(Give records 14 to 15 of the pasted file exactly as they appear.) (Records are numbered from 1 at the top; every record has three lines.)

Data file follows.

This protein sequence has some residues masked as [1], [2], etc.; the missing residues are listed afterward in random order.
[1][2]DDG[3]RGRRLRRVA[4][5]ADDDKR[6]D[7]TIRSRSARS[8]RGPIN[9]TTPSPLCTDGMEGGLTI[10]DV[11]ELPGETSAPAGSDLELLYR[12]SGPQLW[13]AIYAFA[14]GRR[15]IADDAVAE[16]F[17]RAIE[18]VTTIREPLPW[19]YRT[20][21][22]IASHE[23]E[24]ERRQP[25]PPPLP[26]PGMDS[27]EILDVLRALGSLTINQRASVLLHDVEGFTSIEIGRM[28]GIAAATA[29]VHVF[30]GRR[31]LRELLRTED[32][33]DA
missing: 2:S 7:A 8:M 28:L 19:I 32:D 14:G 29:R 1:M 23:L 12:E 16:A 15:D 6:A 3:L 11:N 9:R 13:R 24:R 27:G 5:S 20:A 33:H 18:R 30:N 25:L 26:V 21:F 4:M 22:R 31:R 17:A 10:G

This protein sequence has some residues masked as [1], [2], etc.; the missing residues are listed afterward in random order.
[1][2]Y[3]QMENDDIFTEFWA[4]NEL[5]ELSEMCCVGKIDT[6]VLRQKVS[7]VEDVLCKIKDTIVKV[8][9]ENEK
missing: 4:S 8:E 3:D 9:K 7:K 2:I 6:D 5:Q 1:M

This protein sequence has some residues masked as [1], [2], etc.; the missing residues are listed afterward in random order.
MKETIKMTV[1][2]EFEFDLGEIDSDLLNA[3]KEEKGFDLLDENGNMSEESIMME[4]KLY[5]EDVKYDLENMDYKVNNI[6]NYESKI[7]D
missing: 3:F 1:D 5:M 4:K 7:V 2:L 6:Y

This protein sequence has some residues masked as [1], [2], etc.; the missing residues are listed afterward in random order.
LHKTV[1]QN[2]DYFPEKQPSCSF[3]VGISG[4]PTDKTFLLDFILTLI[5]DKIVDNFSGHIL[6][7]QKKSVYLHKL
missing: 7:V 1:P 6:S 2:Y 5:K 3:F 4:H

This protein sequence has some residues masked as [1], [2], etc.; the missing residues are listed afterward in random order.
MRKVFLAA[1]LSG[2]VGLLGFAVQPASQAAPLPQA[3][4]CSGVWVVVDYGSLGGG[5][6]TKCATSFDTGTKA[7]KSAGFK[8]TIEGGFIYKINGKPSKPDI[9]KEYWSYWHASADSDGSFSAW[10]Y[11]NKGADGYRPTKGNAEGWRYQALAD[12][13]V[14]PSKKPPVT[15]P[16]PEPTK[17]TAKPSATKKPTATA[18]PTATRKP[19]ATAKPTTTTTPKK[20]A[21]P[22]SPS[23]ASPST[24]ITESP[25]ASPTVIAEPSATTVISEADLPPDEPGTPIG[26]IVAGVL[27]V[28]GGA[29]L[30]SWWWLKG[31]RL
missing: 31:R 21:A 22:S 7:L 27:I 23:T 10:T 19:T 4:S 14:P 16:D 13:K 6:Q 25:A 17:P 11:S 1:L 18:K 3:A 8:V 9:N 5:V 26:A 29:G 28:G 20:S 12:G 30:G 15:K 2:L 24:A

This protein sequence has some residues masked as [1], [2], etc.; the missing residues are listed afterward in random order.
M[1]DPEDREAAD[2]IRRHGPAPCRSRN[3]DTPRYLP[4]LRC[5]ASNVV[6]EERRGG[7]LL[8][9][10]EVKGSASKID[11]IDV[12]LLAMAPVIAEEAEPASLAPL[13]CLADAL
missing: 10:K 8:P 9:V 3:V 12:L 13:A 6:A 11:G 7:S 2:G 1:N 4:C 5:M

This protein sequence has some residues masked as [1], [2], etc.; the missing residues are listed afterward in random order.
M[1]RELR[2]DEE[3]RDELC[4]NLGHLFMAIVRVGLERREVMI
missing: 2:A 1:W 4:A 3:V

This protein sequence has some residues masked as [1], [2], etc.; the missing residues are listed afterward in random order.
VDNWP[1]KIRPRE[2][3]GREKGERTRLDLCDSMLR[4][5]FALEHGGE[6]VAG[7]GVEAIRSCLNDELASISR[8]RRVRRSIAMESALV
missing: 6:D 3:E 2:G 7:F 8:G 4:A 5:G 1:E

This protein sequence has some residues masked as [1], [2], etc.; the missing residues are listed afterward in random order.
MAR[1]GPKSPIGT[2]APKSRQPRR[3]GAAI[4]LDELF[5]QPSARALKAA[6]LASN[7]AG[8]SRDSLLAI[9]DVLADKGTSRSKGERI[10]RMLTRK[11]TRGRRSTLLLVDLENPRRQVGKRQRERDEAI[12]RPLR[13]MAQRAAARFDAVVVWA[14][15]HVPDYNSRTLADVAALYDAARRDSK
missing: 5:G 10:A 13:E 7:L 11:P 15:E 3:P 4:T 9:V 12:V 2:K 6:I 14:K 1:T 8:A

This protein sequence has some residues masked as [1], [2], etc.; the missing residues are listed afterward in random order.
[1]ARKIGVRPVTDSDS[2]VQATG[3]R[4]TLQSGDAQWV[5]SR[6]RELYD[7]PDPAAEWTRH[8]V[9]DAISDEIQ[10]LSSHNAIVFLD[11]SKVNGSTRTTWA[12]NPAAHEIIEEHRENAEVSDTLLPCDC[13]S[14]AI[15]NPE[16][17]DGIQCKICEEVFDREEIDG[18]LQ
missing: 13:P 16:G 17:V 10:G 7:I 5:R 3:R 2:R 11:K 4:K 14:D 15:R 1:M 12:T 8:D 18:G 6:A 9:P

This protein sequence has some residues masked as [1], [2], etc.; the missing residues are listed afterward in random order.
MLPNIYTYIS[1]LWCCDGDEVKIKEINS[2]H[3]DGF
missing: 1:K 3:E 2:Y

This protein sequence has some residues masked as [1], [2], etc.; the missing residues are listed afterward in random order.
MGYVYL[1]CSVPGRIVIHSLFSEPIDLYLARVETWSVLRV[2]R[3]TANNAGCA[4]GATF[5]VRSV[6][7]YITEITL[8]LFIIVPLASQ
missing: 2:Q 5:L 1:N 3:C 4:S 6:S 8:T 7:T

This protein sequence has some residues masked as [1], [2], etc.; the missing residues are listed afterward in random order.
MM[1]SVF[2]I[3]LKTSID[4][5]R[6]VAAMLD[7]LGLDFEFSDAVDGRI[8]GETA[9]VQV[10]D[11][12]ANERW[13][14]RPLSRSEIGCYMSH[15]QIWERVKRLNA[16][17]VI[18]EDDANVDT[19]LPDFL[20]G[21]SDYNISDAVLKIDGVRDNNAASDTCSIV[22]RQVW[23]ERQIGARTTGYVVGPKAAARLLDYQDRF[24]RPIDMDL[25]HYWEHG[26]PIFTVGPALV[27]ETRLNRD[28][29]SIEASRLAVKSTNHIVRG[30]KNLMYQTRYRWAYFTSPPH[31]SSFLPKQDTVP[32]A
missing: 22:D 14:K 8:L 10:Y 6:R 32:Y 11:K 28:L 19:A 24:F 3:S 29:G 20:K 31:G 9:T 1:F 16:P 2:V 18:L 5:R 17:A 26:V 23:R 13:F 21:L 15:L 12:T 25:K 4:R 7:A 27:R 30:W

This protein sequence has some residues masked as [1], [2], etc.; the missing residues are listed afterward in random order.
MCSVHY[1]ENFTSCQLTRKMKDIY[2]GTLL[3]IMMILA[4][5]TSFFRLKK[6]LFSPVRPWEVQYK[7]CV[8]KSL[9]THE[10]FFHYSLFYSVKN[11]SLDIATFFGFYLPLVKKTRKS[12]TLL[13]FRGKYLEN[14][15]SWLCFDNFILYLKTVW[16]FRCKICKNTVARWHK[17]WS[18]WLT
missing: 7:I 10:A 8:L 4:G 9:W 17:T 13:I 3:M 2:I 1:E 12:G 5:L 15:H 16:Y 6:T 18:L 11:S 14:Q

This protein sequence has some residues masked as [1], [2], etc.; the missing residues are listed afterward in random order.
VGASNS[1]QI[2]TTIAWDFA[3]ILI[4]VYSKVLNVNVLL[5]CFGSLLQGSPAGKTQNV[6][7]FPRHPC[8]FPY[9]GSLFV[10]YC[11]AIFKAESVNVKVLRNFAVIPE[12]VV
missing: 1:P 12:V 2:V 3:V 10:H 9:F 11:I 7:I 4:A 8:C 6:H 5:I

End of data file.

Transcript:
This protein sequence has some residues masked as [1], [2], etc.; the missing residues are listed afterward in random order.
MCSVHY[1]ENFTSCQLTRKMKDIY[2]GTLL[3]IMMILA[4][5]TSFFRLKK[6]LFSPVRPWEVQYK[7]CV[8]KSL[9]THE[10]FFHYSLFYSVKN[11]SLDIATFFGFYLPLVKKTRKS[12]TLL[13]FRGKYLEN[14][15]SWLCFDNFILYLKTVW[16]FRCKICKNTVARWHK[17]WS[18]WLT
missing: 7:I 10:A 8:L 4:G 9:W 17:T 13:I 3:M 2:I 1:E 12:G 5:L 15:H 16:Y 6:T 18:L 11:S 14:Q

This protein sequence has some residues masked as [1], [2], etc.; the missing residues are listed afterward in random order.
VGASNS[1]QI[2]TTIAWDFA[3]ILI[4]VYSKVLNVNVLL[5]CFGSLLQGSPAGKTQNV[6][7]FPRHPC[8]FPY[9]GSLFV[10]YC[11]AIFKAESVNVKVLRNFAVIPE[12]VV
missing: 1:P 12:V 2:V 3:V 10:H 9:F 11:I 7:I 4:A 8:C 6:H 5:I